Fusion makes a difference – also in the prostate!

ansattebilde.may-britt.tessemailin falkmo hansenBloggers:  Ailin Falkmo Hansen (PhD candidate) and May-Britt Tessem (Research Scientist), MR Cancer group

 

Movember is around with a “trøndersk” spirit on Facebook, Instagram, and the city is filled with mustaches in different shapes and varieties. The goal is increased awareness of men’s health and prostate cancer – a disease we in the MR cancer group want to understand better.

vevsbit og MR

Prostate tissue samples are stored in liquid nitrogen prior to MR spectroscopy analyses (photo: Geir Mogen/NTNU)

How can cancer metabolism provide important information about prostate cancer?

Scientists around the world have shown that changes in metabolism are important characteristics of cancer. We have studied how metabolism is altered due to cancer and how metabolism is changed owing to cancer aggressiveness. Previously, we have found that the two molecules citrate and spermine may be markers for prostate cancer and also can reveal information about aggressiveness.

Prostate cancer is a heterogeneous type of cancer, and this is of importance for treatment and prognosis of patients. However, today there are no reliable methods for assessment of type of prostate cancer. Researchers world-wide are therefore searching for new methods that may provide diagnostic and/or prognostic information. Presence of the fusion gene TMPRSS2-ERG have been suggested to be a candidate method for risk stratification, and in a recently published study we investigated the link between prostate cancer metabolism and TMPRSS2-ERG.

What is a fusion gene and what role does it play in prostate cancer?

TMPRSS2-ERG is a fusion gene that occurs when two genes fuses together. Fusion genes may lead to altered properties of the cancer. For example, TMPRSS2-ERG has been shown to be linked to uncontrolled cell growth and development of prostate cancer. We therefore investigated how metabolism was affected by presence of the TMPRSS2-ERG fusion gene.

In this study, prostate tissue collected through the Regional Research biobank Central Norway, Biobank1 and samples from the MR biobank were used for validation. Comparing samples, with and without fusion gene, revealed several changes in metabolism. Especially interesting were changes in citrate and spermine – these were the two molecules that could distinguish aggressive from less aggressive cancer! The genetic data supported our findings, and our combined results suggested that patients with the fusion gene have a different metabolism profile compared to patients without the fusion gene. Changes could be seen both at gene and metabolism level, see the figure. The fusion gene was especially important for determining the metabolism in “low risk” prostate cancer patients.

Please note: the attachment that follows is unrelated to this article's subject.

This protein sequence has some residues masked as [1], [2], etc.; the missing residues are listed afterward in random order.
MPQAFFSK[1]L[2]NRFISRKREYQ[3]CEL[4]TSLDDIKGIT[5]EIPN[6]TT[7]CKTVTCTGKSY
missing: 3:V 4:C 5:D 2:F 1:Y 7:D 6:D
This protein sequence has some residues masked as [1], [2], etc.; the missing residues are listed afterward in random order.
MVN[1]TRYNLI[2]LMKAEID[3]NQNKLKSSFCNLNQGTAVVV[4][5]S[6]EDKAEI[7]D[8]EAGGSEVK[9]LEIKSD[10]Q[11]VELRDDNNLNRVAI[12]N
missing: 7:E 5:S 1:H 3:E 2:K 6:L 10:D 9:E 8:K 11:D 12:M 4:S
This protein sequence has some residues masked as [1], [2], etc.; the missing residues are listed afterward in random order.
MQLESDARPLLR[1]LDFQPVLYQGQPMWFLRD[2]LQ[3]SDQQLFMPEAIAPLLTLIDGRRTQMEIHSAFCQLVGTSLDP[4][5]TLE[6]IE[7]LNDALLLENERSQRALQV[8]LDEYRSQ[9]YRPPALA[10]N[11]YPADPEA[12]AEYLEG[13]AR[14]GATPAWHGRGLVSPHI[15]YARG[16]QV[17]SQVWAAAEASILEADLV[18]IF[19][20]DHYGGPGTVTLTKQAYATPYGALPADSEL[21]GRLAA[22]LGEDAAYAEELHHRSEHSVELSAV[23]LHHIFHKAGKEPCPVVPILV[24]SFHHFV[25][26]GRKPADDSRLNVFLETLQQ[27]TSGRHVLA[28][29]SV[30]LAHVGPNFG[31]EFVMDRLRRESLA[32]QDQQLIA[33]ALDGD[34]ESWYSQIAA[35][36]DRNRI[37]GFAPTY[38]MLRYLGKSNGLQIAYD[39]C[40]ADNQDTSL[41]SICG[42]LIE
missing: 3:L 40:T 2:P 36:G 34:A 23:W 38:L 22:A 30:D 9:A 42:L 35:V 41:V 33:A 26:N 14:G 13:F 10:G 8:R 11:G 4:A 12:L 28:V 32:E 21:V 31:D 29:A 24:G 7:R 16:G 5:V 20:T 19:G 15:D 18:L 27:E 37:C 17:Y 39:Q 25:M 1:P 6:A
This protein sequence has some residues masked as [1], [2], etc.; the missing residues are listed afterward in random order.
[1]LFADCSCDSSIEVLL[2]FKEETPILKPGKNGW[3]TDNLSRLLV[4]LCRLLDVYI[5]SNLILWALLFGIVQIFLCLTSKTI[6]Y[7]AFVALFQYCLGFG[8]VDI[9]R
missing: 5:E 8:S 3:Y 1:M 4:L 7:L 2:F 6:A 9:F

Figure

Gene- and metabolic data suggests TMPRSS2-ERG to be linked with altered metabolism, e.g. lower levels of spermine. Lower levels of spermine have previously been linked to more aggressive prostate cancer. Spermine is part of the polyamine pathway and analysis of expression levels of genes in the polyamine pathway reveals alterations of several central genes. ODC1: ornithine decarboxylase 1, SRM: spermidine synthase, SMS: spermine synthase, SAT1: spermidine/spermine N1-acetyltransferase 1 (blue = down-regulated, red=up-regulated).

Our results were validated in another group of patients and levels of the most important changes in metabolites were confirmed in a small group of in vivo MRI patient examinations before surgery of the prostate. Also here, we could see the same differences as we detected in tissue samples, providing a translational potential.

Currently, there is an ongoing discussion whether patients with the fusion gene have a more aggressive prostate cancer than patients without this gene. Although the importance of TMPRSS2-ERG is debatable, our study suggests that patients with the fusion gene comprise an important subgroup of prostate cancer patients. Especially, among patients characterized as “low-risk” it seems interesting to know if the patient has the fusion gene or not.

We gratefully acknowledge the funding from the Cancer Society.

 

Reference: A.F. Hansen, E. Sandsmark, M.B. Rye, A.J. Wright, H. Bertilsson, E. Richardsen, T. Viset, A.M. Bofin, A. Angelsen, K.M. Selnæs, T.F. Bathen, M.-B. Tessem, Presence of TMPRSS2-ERG is associated with alterations of the metabolic profile in human prostate cancer, 2016.

 

This post is also available in: Norwegian Bokmål

Leave a Comment

Filed under Cancer, NTNUmedicine, Research